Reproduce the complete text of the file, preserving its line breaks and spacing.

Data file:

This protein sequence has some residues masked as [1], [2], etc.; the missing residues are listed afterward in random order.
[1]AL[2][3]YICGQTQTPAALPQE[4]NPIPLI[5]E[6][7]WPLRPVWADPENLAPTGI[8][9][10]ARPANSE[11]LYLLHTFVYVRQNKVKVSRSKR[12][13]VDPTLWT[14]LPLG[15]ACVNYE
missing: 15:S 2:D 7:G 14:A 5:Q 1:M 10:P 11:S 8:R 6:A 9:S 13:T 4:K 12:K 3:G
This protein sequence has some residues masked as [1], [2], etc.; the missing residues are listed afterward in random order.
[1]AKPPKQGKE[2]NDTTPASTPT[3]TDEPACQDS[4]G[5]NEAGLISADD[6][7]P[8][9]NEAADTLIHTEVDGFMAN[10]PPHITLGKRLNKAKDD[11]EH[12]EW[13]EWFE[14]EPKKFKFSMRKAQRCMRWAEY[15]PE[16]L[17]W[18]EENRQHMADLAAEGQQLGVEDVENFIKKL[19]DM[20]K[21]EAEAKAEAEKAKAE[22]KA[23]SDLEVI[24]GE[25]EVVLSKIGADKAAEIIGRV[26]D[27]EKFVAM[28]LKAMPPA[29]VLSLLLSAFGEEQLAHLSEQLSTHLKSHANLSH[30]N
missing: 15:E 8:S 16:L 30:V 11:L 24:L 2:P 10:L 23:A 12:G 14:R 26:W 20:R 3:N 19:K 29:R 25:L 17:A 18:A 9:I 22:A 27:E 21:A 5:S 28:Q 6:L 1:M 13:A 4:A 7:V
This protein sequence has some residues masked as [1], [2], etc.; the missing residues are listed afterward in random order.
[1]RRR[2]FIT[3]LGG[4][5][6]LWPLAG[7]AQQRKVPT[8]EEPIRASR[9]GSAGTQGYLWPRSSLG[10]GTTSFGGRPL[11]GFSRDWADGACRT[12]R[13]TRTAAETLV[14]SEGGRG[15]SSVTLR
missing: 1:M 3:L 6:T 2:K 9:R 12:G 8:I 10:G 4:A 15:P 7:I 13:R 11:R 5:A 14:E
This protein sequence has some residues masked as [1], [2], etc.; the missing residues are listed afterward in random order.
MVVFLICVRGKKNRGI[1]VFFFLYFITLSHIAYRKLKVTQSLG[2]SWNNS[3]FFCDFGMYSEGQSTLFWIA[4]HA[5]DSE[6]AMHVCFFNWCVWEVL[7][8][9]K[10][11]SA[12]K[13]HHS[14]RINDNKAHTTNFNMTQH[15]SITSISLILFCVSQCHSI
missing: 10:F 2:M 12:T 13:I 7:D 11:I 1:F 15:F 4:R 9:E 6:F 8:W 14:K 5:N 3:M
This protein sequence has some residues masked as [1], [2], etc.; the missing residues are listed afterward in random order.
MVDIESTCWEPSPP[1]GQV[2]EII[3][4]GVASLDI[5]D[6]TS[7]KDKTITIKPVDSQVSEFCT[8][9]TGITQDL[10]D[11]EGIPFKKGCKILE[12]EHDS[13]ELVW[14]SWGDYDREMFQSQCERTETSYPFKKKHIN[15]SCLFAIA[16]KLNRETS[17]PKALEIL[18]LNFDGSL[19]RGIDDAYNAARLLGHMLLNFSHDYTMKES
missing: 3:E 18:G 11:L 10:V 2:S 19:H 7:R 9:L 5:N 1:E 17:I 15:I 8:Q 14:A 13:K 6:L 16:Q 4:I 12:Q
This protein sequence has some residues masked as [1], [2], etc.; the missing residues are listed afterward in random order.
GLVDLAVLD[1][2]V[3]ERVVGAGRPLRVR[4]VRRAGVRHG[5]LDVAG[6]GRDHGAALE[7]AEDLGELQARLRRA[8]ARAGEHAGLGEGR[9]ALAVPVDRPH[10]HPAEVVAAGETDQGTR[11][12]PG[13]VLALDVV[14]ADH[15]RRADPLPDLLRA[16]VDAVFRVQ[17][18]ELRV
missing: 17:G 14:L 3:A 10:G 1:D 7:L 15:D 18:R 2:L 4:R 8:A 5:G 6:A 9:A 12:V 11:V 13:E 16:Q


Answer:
This protein sequence has some residues masked as [1], [2], etc.; the missing residues are listed afterward in random order.
[1]AL[2][3]YICGQTQTPAALPQE[4]NPIPLI[5]E[6][7]WPLRPVWADPENLAPTGI[8][9][10]ARPANSE[11]LYLLHTFVYVRQNKVKVSRSKR[12][13]VDPTLWT[14]LPLG[15]ACVNYE
missing: 15:S 2:D 7:G 14:A 5:Q 1:M 10:P 11:S 8:R 6:A 9:S 13:T 4:K 12:K 3:G
This protein sequence has some residues masked as [1], [2], etc.; the missing residues are listed afterward in random order.
[1]AKPPKQGKE[2]NDTTPASTPT[3]TDEPACQDS[4]G[5]NEAGLISADD[6][7]P[8][9]NEAADTLIHTEVDGFMAN[10]PPHITLGKRLNKAKDD[11]EH[12]EW[13]EWFE[14]EPKKFKFSMRKAQRCMRWAEY[15]PE[16]L[17]W[18]EENRQHMADLAAEGQQLGVEDVENFIKKL[19]DM[20]K[21]EAEAKAEAEKAKAE[22]KA[23]SDLEVI[24]GE[25]EVVLSKIGADKAAEIIGRV[26]D[27]EKFVAM[28]LKAMPPA[29]VLSLLLSAFGEEQLAHLSEQLSTHLKSHANLSH[30]N
missing: 15:E 8:S 16:L 30:V 11:L 24:L 2:P 10:L 23:A 12:G 14:R 26:W 20:R 3:N 19:K 29:R 25:L 17:A 18:A 9:I 22:A 27:E 21:A 5:S 28:Q 6:L 1:M 13:A 4:A 7:V
This protein sequence has some residues masked as [1], [2], etc.; the missing residues are listed afterward in random order.
[1]RRR[2]FIT[3]LGG[4][5][6]LWPLAG[7]AQQRKVPT[8]EEPIRASR[9]GSAGTQGYLWPRSSLG[10]GTTSFGGRPL[11]GFSRDWADGACRT[12]R[13]TRTAAETLV[14]SEGGRG[15]SSVTLR
missing: 1:M 3:L 6:T 2:K 9:R 12:G 8:I 10:G 4:A 15:P 7:I 13:R 11:R 5:A 14:E
This protein sequence has some residues masked as [1], [2], etc.; the missing residues are listed afterward in random order.
MVVFLICVRGKKNRGI[1]VFFFLYFITLSHIAYRKLKVTQSLG[2]SWNNS[3]FFCDFGMYSEGQSTLFWIA[4]HA[5]DSE[6]AMHVCFFNWCVWEVL[7][8][9]K[10][11]SA[12]K[13]HHS[14]RINDNKAHTTNFNMTQH[15]SITSISLILFCVSQCHSI
missing: 10:F 2:M 12:T 13:I 7:D 11:I 1:F 15:F 4:R 9:E 6:F 8:W 14:K 5:N 3:M
This protein sequence has some residues masked as [1], [2], etc.; the missing residues are listed afterward in random order.
MVDIESTCWEPSPP[1]GQV[2]EII[3][4]GVASLDI[5]D[6]TS[7]KDKTITIKPVDSQVSEFCT[8][9]TGITQDL[10]D[11]EGIPFKKGCKILE[12]EHDS[13]ELVW[14]SWGDYDREMFQSQCERTETSYPFKKKHIN[15]SCLFAIA[16]KLNRETS[17]PKALEIL[18]LNFDGSL[19]RGIDDAYNAARLLGHMLLNFSHDYTMKES
missing: 3:E 18:G 11:L 10:V 2:S 19:H 7:R 9:L 5:N 1:E 17:I 15:I 8:Q 14:A 13:K 6:L 16:Q 4:I 12:Q
This protein sequence has some residues masked as [1], [2], etc.; the missing residues are listed afterward in random order.
GLVDLAVLD[1][2]V[3]ERVVGAGRPLRVR[4]VRRAGVRHG[5]LDVAG[6]GRDHGAALE[7]AEDLGELQARLRRA[8]ARAGEHAGLGEGR[9]ALAVPVDRPH[10]HPAEVVAAGETDQGTR[11][12]PG[13]VLALDVV[14]ADH[15]RRADPLPDLLRA[16]VDAVFRVQ[17][18]ELRV
missing: 17:G 14:L 3:A 10:G 1:D 7:L 15:D 18:R 2:L 4:R 8:A 5:G 6:A 9:A 12:V 11:V 13:E 16:Q